Why self-publish, then? The answer is that self-publishing enables you to determine your own fate. There’s no need to endure the frustration of finding and working with a publisher. You can maintain control over your book and its marketing, receive a greater percentage of revenues, and retain all rights and ownership.
A successful self-publisher must fill three roles: Author, Publisher, and Entrepreneur—or APE
The first good reason to write a book is to add value to people’s lives.
Will your book add value to people’s lives? This is a severe test, but if your answer is affirmative, there’s no doubt that you should write a book.
The second good reason to write a book is the same reason I play hockey: to master a new skill, not to make money.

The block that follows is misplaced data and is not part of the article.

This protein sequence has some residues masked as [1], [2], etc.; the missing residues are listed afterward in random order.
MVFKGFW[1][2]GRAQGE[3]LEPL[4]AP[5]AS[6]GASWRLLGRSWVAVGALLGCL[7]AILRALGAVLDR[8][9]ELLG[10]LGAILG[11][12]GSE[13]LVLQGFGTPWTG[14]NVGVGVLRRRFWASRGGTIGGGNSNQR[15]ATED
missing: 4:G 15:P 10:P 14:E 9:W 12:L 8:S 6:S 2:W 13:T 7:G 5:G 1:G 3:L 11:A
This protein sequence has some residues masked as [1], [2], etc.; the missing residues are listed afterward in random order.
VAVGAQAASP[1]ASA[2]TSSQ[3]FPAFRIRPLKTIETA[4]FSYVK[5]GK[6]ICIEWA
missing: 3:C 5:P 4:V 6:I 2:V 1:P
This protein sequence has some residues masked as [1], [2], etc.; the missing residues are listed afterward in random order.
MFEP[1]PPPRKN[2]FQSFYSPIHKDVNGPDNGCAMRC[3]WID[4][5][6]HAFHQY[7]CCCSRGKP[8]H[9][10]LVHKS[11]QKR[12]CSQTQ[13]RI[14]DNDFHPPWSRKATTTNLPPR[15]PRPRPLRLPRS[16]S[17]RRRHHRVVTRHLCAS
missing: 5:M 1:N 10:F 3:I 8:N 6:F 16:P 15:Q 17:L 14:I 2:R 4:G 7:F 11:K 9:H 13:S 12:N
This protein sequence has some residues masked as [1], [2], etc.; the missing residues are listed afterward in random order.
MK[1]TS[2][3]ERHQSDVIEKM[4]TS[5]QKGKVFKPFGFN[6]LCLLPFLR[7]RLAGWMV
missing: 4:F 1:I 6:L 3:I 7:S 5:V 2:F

In my book (pun intended), a book should be an end, not a means to an end. Even if no one reads your book, you can write it for the sake of writing it. Memoirs, for example, fit in this category. And the number of people who want to read a book of such a pure origin may surprise you. Good Reason.
The third good reason to write a book is to evangelize a cause. A cause seeks to either end something bad (pollution, abuse, bigotry) or perpetuate something good (beauty, peace, affection). Silent Spring by Rachel Carson is an example. Her cause was the environment, and her book resulted in the ban of DDT and catalyzed the start of the environmental movement.
(The fourth readon is that ) Writing is therapeutic. It helps you cope with issues that seem gargantuan at the time. The process of expressing yourself about a problem, editing your thoughts, and writing some more can help you control issues that you face.
APE: Author, Publisher, Entrepreneur-How to Publish a Book by Guy Kawasaki, Shawn Welch